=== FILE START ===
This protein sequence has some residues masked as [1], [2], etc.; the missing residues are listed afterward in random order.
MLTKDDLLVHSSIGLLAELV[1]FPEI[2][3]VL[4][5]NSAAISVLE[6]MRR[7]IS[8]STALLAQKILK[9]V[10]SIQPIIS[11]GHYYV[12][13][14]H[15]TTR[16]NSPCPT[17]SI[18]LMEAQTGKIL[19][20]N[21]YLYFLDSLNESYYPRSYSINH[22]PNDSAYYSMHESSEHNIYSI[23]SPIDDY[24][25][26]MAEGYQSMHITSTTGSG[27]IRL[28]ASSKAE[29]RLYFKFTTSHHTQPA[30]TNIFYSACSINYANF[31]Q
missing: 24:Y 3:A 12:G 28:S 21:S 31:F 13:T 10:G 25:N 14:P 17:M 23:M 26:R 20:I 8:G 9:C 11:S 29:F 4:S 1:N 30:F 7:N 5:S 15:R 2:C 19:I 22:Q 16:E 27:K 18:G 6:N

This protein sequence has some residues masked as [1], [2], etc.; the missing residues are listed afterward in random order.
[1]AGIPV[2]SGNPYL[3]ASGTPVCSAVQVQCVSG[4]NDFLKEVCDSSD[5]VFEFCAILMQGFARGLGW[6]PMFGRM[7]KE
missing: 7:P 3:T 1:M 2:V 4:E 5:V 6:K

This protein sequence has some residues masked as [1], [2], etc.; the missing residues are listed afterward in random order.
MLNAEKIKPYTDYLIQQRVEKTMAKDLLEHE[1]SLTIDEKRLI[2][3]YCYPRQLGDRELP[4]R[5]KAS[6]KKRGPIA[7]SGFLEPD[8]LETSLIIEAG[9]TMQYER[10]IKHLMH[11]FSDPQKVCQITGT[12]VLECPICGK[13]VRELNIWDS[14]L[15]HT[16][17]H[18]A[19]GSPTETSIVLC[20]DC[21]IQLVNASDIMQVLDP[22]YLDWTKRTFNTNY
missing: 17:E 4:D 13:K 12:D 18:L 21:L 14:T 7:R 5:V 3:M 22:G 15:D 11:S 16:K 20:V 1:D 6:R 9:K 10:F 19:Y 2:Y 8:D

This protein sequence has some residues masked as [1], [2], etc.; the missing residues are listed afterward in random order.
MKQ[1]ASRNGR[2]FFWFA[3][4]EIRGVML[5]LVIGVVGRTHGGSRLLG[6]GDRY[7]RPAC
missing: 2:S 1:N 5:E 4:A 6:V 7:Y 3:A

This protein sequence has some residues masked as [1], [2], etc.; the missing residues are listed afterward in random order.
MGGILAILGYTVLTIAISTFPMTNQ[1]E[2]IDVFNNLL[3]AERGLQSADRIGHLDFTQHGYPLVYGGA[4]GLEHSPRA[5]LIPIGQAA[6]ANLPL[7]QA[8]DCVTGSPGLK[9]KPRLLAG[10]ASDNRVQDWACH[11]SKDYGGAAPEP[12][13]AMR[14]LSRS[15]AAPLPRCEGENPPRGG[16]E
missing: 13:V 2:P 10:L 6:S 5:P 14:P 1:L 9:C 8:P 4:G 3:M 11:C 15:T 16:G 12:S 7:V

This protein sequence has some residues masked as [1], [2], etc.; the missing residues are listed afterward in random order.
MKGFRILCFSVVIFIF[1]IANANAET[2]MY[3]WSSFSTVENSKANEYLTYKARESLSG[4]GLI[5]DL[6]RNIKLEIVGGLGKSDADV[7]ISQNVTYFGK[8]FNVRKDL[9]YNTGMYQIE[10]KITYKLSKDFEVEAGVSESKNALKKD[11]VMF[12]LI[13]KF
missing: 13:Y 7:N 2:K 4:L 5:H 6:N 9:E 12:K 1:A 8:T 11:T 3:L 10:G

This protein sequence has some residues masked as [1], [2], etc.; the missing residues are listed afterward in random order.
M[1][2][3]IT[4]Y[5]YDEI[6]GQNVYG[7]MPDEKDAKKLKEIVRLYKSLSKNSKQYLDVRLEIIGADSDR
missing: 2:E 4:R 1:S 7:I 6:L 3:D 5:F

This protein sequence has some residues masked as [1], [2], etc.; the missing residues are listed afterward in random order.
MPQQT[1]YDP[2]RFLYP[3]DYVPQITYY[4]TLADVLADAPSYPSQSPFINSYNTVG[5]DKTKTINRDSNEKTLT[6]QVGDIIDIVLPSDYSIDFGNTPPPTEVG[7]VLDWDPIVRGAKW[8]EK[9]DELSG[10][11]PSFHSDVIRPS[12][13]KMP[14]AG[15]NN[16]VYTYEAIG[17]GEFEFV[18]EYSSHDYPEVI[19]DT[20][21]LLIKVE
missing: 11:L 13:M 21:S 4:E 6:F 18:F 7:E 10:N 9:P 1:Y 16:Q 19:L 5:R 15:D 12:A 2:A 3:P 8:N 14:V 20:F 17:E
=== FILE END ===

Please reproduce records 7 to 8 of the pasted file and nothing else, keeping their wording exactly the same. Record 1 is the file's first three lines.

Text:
This protein sequence has some residues masked as [1], [2], etc.; the missing residues are listed afterward in random order.
M[1][2][3]IT[4]Y[5]YDEI[6]GQNVYG[7]MPDEKDAKKLKEIVRLYKSLSKNSKQYLDVRLEIIGADSDR
missing: 2:E 4:R 1:S 7:I 6:L 3:D 5:F

This protein sequence has some residues masked as [1], [2], etc.; the missing residues are listed afterward in random order.
MPQQT[1]YDP[2]RFLYP[3]DYVPQITYY[4]TLADVLADAPSYPSQSPFINSYNTVG[5]DKTKTINRDSNEKTLT[6]QVGDIIDIVLPSDYSIDFGNTPPPTEVG[7]VLDWDPIVRGAKW[8]EK[9]DELSG[10][11]PSFHSDVIRPS[12][13]KMP[14]AG[15]NN[16]VYTYEAIG[17]GEFEFV[18]EYSSHDYPEVI[19]DT[20][21]LLIKVE
missing: 11:L 13:M 21:S 4:E 6:F 18:F 7:E 10:N 9:P 1:Y 16:Q 19:L 5:R 15:D 12:A 2:A 3:P 8:N 14:V 20:F 17:E